IDEAS home Printed from https://ideas.repec.org/
MyIDEAS: Log in (now much improved!) to save this article

What is behind the increase in oil prices? Analyzing oil consumption and supply relationship with oil price

  • Gallo, Andres
  • Mason, Paul
  • Shapiro, Steve
  • Fabritius, Michael

The continuing increases in oil prices have renewed the argument over the real culprits behind these movements. The growth in demand for oil in international markets, especially from the United States and China, is often identified as the main source of consumption pressure on prices, and thus the upward trend in oil prices. This paper uses unit root tests with two endogenous breaks to analyze the characteristics of oil prices, production, and consumption for several countries. By taking into account structural breaks, we find that many countries’ oil consumption and oil prices are stationary, while other countries are not. We also perform causality tests to determine the direction of any possible relationship between oil price and oil consumption and production. Our statistical analysis reveals that production variables cause oil prices, while oil prices tend to cause consumption. As a result, we claim that the blame for the recent fluctuations in oil prices is more appropriately associated with supply factors, not consumption influences.

If you experience problems downloading a file, check if you have the proper application to view it first. In case of further problems read the IDEAS help page. Note that these files are not on the IDEAS site. Please be patient as the files may be large.

File URL: http://www.sciencedirect.com/science/article/pii/S0360544210003567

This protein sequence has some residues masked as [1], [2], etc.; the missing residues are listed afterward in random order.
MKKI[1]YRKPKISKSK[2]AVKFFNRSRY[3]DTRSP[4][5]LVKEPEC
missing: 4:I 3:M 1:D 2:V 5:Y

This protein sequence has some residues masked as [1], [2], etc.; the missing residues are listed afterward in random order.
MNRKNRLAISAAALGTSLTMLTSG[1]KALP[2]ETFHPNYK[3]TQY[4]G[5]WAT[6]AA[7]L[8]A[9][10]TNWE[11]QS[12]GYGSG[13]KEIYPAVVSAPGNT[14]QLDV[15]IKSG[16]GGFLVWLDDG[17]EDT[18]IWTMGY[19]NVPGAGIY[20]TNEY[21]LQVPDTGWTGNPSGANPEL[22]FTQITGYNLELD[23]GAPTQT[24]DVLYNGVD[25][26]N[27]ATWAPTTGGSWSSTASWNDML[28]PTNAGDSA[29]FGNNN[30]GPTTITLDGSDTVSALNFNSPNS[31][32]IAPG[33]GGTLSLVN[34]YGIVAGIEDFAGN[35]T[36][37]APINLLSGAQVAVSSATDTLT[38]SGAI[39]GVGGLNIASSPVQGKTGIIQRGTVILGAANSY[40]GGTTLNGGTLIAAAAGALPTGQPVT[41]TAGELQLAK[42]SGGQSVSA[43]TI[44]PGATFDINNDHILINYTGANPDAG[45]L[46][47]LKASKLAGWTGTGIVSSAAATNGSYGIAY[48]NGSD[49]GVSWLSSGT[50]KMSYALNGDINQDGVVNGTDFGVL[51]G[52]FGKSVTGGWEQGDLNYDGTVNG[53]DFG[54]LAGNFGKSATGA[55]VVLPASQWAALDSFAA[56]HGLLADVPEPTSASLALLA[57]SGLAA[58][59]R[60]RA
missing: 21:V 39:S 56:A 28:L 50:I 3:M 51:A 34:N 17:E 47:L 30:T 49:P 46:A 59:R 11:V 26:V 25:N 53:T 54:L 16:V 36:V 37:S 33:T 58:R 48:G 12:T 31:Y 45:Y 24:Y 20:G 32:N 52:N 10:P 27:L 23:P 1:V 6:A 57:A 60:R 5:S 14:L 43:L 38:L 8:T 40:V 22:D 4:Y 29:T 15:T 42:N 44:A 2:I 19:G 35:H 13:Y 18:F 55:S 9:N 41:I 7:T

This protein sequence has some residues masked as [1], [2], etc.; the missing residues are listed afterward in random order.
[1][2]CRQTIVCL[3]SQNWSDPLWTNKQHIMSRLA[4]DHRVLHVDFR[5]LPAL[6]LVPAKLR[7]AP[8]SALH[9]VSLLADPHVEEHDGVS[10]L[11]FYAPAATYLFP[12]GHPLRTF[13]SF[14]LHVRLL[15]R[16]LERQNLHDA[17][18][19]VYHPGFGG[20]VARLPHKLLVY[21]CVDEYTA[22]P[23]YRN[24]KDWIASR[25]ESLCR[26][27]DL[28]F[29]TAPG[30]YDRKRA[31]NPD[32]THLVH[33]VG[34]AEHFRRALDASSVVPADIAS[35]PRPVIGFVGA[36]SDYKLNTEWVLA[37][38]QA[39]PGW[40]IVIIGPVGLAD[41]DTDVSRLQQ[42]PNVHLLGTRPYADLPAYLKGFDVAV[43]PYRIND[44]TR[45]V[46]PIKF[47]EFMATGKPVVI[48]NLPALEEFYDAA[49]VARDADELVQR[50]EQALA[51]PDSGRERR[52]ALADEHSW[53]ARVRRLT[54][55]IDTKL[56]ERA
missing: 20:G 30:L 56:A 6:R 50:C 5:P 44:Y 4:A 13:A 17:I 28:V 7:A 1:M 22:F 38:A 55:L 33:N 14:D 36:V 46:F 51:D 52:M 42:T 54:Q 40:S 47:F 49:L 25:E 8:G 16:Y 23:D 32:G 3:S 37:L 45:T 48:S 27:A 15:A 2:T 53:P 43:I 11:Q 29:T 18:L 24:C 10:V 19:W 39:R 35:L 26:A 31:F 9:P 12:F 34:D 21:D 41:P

Download Restriction: Full text for ScienceDirect subscribers only

As the access to this document is restricted, you may want to look for a different version under "Related research" (further below) or search for a different version of it.

Article provided by Elsevier in its journal Energy.

Volume (Year): 35 (2010)
Issue (Month): 10 ()
Pages: 4126-4141

as
in new window

Handle: RePEc:eee:energy:v:35:y:2010:i:10:p:4126-4141
Contact details of provider: Web page: http://www.journals.elsevier.com/energy

References listed on IDEAS
Please report citation or reference errors to , or , if you are the registered author of the cited work, log in to your RePEc Author Service profile, click on "citations" and make appropriate adjustments.:

as in new window
  1. James D. Hamilton, 2000. "What is an Oil Shock?," NBER Working Papers 7755, National Bureau of Economic Research, Inc.
  2. Jeffrey A. Miron, 1990. "The Economics of Seasonal Cycles," NBER Working Papers 3522, National Bureau of Economic Research, Inc.
  3. Rebeca Jimenez-Rodriguez & Marcelo Sanchez, 2005. "Oil price shocks and real GDP growth: empirical evidence for some OECD countries," Applied Economics, Taylor & Francis Journals, vol. 37(2), pages 201-228.
  4. De Santis, Roberto A., 2003. "Crude oil price fluctuations and Saudi Arabia's behaviour," Energy Economics, Elsevier, vol. 25(2), pages 155-173, March.
  5. Huntington, Hillard G., 2004. "Shares, gaps and the economy's response to oil disruptions," Energy Economics, Elsevier, vol. 26(3), pages 415-424, May.
  6. Yang, C. W. & Hwang, M. J. & Huang, B. N., 2002. "An analysis of factors affecting price volatility of the US oil market," Energy Economics, Elsevier, vol. 24(2), pages 107-119, March.
  7. Perron, P., 1994. "Further Evidence on Breaking Trend Functions in Macroeconomic Variables," Cahiers de recherche 9421, Universite de Montreal, Departement de sciences economiques.
  8. Leduc, Sylvain & Sill, Keith, 2004. "A quantitative analysis of oil-price shocks, systematic monetary policy, and economic downturns," Journal of Monetary Economics, Elsevier, vol. 51(4), pages 781-808, May.
  9. Jan Bentzen, 2007. "Does OPEC influence crude oil prices? Testing for co-movements and causality between regional crude oil prices," Applied Economics, Taylor & Francis Journals, vol. 39(11), pages 1375-1385.
  10. Ben-David, D. & Lumsdaine, L.R. & Papell, D.H., 1996. "Unit Roots Postwar Slowdowns and Long-Run Growth: Evidence from Two Structural Breaks," Papers 33-96, Tel Aviv.
  11. Altinay, Galip & Karagol, Erdal, 2004. "Structural break, unit root, and the causality between energy consumption and GDP in Turkey," Energy Economics, Elsevier, vol. 26(6), pages 985-994, November.